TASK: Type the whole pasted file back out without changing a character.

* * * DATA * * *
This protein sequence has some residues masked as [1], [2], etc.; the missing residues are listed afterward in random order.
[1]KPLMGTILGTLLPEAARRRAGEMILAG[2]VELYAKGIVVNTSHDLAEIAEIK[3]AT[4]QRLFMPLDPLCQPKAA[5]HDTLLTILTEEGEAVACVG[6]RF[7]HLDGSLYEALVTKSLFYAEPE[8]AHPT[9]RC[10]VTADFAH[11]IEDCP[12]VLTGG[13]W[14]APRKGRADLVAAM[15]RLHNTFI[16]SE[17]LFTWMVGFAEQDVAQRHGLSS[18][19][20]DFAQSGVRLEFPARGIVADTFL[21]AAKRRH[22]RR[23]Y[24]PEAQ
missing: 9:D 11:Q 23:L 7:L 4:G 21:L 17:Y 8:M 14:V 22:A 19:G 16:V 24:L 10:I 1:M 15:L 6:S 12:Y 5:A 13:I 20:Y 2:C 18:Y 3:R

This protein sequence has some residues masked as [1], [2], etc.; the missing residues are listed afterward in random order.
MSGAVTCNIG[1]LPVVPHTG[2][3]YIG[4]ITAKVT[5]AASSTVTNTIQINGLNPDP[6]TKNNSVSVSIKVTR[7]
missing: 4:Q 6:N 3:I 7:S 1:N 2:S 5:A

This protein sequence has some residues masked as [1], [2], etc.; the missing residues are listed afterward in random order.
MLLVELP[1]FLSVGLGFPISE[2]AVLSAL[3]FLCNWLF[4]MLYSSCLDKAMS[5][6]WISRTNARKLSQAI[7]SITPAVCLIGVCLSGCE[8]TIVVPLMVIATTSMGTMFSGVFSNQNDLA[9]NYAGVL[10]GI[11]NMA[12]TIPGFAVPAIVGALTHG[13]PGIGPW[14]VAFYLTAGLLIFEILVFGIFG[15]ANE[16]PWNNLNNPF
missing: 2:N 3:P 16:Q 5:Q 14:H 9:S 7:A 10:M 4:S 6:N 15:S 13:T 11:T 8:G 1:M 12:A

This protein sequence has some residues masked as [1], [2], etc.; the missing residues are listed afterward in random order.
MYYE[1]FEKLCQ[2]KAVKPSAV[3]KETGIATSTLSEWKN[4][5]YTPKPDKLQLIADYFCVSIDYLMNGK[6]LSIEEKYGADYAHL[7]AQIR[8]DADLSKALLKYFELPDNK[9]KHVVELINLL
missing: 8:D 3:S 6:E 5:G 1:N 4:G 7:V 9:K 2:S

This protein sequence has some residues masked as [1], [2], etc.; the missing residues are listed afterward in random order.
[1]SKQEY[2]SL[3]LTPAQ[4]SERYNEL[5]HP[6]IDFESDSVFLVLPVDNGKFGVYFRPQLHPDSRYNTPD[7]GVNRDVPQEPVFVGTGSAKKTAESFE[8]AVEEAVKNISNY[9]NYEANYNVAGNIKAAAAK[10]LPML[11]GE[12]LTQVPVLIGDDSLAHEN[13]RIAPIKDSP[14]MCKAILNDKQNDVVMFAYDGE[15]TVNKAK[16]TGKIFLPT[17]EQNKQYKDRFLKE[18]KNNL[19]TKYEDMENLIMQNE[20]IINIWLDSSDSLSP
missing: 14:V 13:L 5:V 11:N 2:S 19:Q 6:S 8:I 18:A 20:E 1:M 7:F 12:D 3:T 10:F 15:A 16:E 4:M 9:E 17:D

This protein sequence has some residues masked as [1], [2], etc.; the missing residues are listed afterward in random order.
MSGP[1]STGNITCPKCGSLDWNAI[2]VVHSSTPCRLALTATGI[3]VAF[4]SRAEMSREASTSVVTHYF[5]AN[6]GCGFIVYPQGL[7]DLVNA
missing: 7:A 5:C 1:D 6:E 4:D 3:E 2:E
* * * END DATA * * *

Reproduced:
This protein sequence has some residues masked as [1], [2], etc.; the missing residues are listed afterward in random order.
[1]KPLMGTILGTLLPEAARRRAGEMILAG[2]VELYAKGIVVNTSHDLAEIAEIK[3]AT[4]QRLFMPLDPLCQPKAA[5]HDTLLTILTEEGEAVACVG[6]RF[7]HLDGSLYEALVTKSLFYAEPE[8]AHPT[9]RC[10]VTADFAH[11]IEDCP[12]VLTGG[13]W[14]APRKGRADLVAAM[15]RLHNTFI[16]SE[17]LFTWMVGFAEQDVAQRHGLSS[18][19][20]DFAQSGVRLEFPARGIVADTFL[21]AAKRRH[22]RR[23]Y[24]PEAQ
missing: 9:D 11:Q 23:L 7:L 4:G 21:L 17:Y 8:M 14:V 22:A 19:G 16:V 24:L 10:I 1:M 15:L 6:S 12:Y 5:A 13:I 20:Y 2:C 18:Y 3:R

This protein sequence has some residues masked as [1], [2], etc.; the missing residues are listed afterward in random order.
MSGAVTCNIG[1]LPVVPHTG[2][3]YIG[4]ITAKVT[5]AASSTVTNTIQINGLNPDP[6]TKNNSVSVSIKVTR[7]
missing: 4:Q 6:N 3:I 7:S 1:N 2:S 5:A

This protein sequence has some residues masked as [1], [2], etc.; the missing residues are listed afterward in random order.
MLLVELP[1]FLSVGLGFPISE[2]AVLSAL[3]FLCNWLF[4]MLYSSCLDKAMS[5][6]WISRTNARKLSQAI[7]SITPAVCLIGVCLSGCE[8]TIVVPLMVIATTSMGTMFSGVFSNQNDLA[9]NYAGVL[10]GI[11]NMA[12]TIPGFAVPAIVGALTHG[13]PGIGPW[14]VAFYLTAGLLIFEILVFGIFG[15]ANE[16]PWNNLNNPF
missing: 2:N 3:P 16:Q 5:Q 14:H 9:S 7:A 10:M 4:S 6:N 15:S 13:T 11:T 8:G 1:M 12:A

This protein sequence has some residues masked as [1], [2], etc.; the missing residues are listed afterward in random order.
MYYE[1]FEKLCQ[2]KAVKPSAV[3]KETGIATSTLSEWKN[4][5]YTPKPDKLQLIADYFCVSIDYLMNGK[6]LSIEEKYGADYAHL[7]AQIR[8]DADLSKALLKYFELPDNK[9]KHVVELINLL
missing: 8:D 3:S 6:E 5:G 1:N 4:G 7:V 9:K 2:S

This protein sequence has some residues masked as [1], [2], etc.; the missing residues are listed afterward in random order.
[1]SKQEY[2]SL[3]LTPAQ[4]SERYNEL[5]HP[6]IDFESDSVFLVLPVDNGKFGVYFRPQLHPDSRYNTPD[7]GVNRDVPQEPVFVGTGSAKKTAESFE[8]AVEEAVKNISNY[9]NYEANYNVAGNIKAAAAK[10]LPML[11]GE[12]LTQVPVLIGDDSLAHEN[13]RIAPIKDSP[14]MCKAILNDKQNDVVMFAYDGE[15]TVNKAK[16]TGKIFLPT[17]EQNKQYKDRFLKE[18]KNNL[19]TKYEDMENLIMQNE[20]IINIWLDSSDSLSP
missing: 14:V 13:L 5:V 11:N 2:S 19:Q 6:S 8:I 18:A 20:E 1:M 7:F 12:D 3:T 10:F 15:A 16:E 4:M 9:E 17:D

This protein sequence has some residues masked as [1], [2], etc.; the missing residues are listed afterward in random order.
MSGP[1]STGNITCPKCGSLDWNAI[2]VVHSSTPCRLALTATGI[3]VAF[4]SRAEMSREASTSVVTHYF[5]AN[6]GCGFIVYPQGL[7]DLVNA
missing: 7:A 5:C 1:D 6:E 4:D 3:E 2:E